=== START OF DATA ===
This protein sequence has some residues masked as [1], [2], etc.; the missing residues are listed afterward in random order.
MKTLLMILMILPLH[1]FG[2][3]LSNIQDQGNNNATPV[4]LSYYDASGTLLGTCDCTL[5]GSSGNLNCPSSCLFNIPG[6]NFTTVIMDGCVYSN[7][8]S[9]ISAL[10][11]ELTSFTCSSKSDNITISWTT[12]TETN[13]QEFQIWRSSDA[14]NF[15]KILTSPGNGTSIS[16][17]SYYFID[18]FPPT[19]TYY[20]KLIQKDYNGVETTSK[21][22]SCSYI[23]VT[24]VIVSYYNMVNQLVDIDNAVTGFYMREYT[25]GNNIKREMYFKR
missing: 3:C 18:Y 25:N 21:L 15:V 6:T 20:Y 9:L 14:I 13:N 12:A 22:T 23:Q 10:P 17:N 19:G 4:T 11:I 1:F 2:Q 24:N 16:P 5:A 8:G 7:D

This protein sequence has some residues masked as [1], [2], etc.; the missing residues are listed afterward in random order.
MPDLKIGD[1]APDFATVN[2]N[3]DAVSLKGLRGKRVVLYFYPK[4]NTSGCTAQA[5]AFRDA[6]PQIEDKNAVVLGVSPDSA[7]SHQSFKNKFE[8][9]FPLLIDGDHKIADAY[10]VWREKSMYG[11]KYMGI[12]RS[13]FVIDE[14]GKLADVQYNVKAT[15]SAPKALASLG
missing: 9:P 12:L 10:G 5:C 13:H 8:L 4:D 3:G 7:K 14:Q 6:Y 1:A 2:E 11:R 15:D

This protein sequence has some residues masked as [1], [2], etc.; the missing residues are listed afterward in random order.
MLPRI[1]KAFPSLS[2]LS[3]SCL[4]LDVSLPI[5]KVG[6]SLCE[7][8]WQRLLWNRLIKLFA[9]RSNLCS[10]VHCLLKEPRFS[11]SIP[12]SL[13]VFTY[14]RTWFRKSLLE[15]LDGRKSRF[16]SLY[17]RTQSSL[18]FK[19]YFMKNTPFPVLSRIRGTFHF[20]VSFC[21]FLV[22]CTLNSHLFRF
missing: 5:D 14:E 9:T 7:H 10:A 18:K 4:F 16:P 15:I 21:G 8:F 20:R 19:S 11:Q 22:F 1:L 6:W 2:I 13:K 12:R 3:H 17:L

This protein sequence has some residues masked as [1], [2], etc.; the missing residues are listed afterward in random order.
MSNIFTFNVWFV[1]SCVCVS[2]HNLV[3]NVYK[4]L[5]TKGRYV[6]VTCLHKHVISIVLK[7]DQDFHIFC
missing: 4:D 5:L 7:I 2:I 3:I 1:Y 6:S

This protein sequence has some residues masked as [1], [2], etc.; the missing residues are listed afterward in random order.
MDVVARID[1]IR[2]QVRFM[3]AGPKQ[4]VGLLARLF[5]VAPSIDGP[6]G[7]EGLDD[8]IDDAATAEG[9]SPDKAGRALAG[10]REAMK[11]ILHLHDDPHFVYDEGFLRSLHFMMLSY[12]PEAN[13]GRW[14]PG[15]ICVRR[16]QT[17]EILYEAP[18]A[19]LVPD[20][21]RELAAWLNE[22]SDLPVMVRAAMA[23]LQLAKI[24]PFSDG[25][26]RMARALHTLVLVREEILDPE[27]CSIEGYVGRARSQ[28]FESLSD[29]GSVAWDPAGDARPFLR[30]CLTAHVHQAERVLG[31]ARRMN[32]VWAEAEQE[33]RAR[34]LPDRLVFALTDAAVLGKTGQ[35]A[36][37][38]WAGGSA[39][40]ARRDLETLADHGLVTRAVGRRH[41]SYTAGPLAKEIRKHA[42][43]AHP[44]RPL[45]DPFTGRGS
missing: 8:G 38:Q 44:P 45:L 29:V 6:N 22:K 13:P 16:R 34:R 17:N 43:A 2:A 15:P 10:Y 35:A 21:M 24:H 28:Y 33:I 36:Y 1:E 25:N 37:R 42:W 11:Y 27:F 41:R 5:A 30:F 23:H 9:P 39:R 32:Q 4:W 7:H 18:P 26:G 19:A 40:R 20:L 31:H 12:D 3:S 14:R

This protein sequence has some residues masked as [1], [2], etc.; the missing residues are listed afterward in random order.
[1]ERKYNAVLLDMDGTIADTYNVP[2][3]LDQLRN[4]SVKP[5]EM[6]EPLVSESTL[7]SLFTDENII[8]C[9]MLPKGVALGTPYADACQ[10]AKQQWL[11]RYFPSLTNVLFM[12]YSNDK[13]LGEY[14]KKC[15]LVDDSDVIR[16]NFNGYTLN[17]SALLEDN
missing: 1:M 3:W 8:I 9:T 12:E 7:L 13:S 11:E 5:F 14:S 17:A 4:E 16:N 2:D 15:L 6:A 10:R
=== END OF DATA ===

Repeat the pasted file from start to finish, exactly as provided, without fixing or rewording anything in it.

This protein sequence has some residues masked as [1], [2], etc.; the missing residues are listed afterward in random order.
MKTLLMILMILPLH[1]FG[2][3]LSNIQDQGNNNATPV[4]LSYYDASGTLLGTCDCTL[5]GSSGNLNCPSSCLFNIPG[6]NFTTVIMDGCVYSN[7][8]S[9]ISAL[10][11]ELTSFTCSSKSDNITISWTT[12]TETN[13]QEFQIWRSSDA[14]NF[15]KILTSPGNGTSIS[16][17]SYYFID[18]FPPT[19]TYY[20]KLIQKDYNGVETTSK[21][22]SCSYI[23]VT[24]VIVSYYNMVNQLVDIDNAVTGFYMREYT[25]GNNIKREMYFKR
missing: 3:C 18:Y 25:N 21:L 15:V 6:T 20:Y 9:L 14:I 13:N 12:A 22:T 23:Q 10:P 17:N 19:G 4:T 11:I 1:F 2:Q 24:N 16:P 5:A 8:G 7:D

This protein sequence has some residues masked as [1], [2], etc.; the missing residues are listed afterward in random order.
MPDLKIGD[1]APDFATVN[2]N[3]DAVSLKGLRGKRVVLYFYPK[4]NTSGCTAQA[5]AFRDA[6]PQIEDKNAVVLGVSPDSA[7]SHQSFKNKFE[8][9]FPLLIDGDHKIADAY[10]VWREKSMYG[11]KYMGI[12]RS[13]FVIDE[14]GKLADVQYNVKAT[15]SAPKALASLG
missing: 9:P 12:L 10:G 5:C 13:H 8:L 4:D 3:G 7:K 14:Q 6:Y 1:A 2:E 11:R 15:D

This protein sequence has some residues masked as [1], [2], etc.; the missing residues are listed afterward in random order.
MLPRI[1]KAFPSLS[2]LS[3]SCL[4]LDVSLPI[5]KVG[6]SLCE[7][8]WQRLLWNRLIKLFA[9]RSNLCS[10]VHCLLKEPRFS[11]SIP[12]SL[13]VFTY[14]RTWFRKSLLE[15]LDGRKSRF[16]SLY[17]RTQSSL[18]FK[19]YFMKNTPFPVLSRIRGTFHF[20]VSFC[21]FLV[22]CTLNSHLFRF
missing: 5:D 14:E 9:T 7:H 10:A 18:K 4:F 16:P 15:I 21:G 8:F 20:R 19:S 11:Q 22:F 1:L 6:W 2:I 13:K 12:R 3:H 17:L

This protein sequence has some residues masked as [1], [2], etc.; the missing residues are listed afterward in random order.
MSNIFTFNVWFV[1]SCVCVS[2]HNLV[3]NVYK[4]L[5]TKGRYV[6]VTCLHKHVISIVLK[7]DQDFHIFC
missing: 4:D 5:L 7:I 2:I 3:I 1:Y 6:S

This protein sequence has some residues masked as [1], [2], etc.; the missing residues are listed afterward in random order.
MDVVARID[1]IR[2]QVRFM[3]AGPKQ[4]VGLLARLF[5]VAPSIDGP[6]G[7]EGLDD[8]IDDAATAEG[9]SPDKAGRALAG[10]REAMK[11]ILHLHDDPHFVYDEGFLRSLHFMMLSY[12]PEAN[13]GRW[14]PG[15]ICVRR[16]QT[17]EILYEAP[18]A[19]LVPD[20][21]RELAAWLNE[22]SDLPVMVRAAMA[23]LQLAKI[24]PFSDG[25][26]RMARALHTLVLVREEILDPE[27]CSIEGYVGRARSQ[28]FESLSD[29]GSVAWDPAGDARPFLR[30]CLTAHVHQAERVLG[31]ARRMN[32]VWAEAEQE[33]RAR[34]LPDRLVFALTDAAVLGKTGQ[35]A[36][37][38]WAGGSA[39][40]ARRDLETLADHGLVTRAVGRRH[41]SYTAGPLAKEIRKHA[42][43]AHP[44]RPL[45]DPFTGRGS
missing: 8:G 38:Q 44:P 45:L 29:V 6:N 22:K 13:P 16:R 34:R 17:N 43:A 2:A 15:P 10:Y 35:A 21:M 24:H 28:Y 33:I 36:Y 1:E 25:N 37:R 42:W 11:Y 27:F 41:R 5:A 30:F 23:H 9:P 39:R 32:Q 4:W 7:H 18:P 26:G 19:A 40:R 20:L 31:H 12:D 3:S 14:R

This protein sequence has some residues masked as [1], [2], etc.; the missing residues are listed afterward in random order.
[1]ERKYNAVLLDMDGTIADTYNVP[2][3]LDQLRN[4]SVKP[5]EM[6]EPLVSESTL[7]SLFTDENII[8]C[9]MLPKGVALGTPYADACQ[10]AKQQWL[11]RYFPSLTNVLFM[12]YSNDK[13]LGEY[14]KKC[15]LVDDSDVIR[16]NFNGYTLN[17]SALLEDN
missing: 1:M 3:W 8:I 9:T 12:E 7:L 13:S 11:E 5:F 14:S 17:A 4:E 16:N 2:D 15:L 6:A 10:R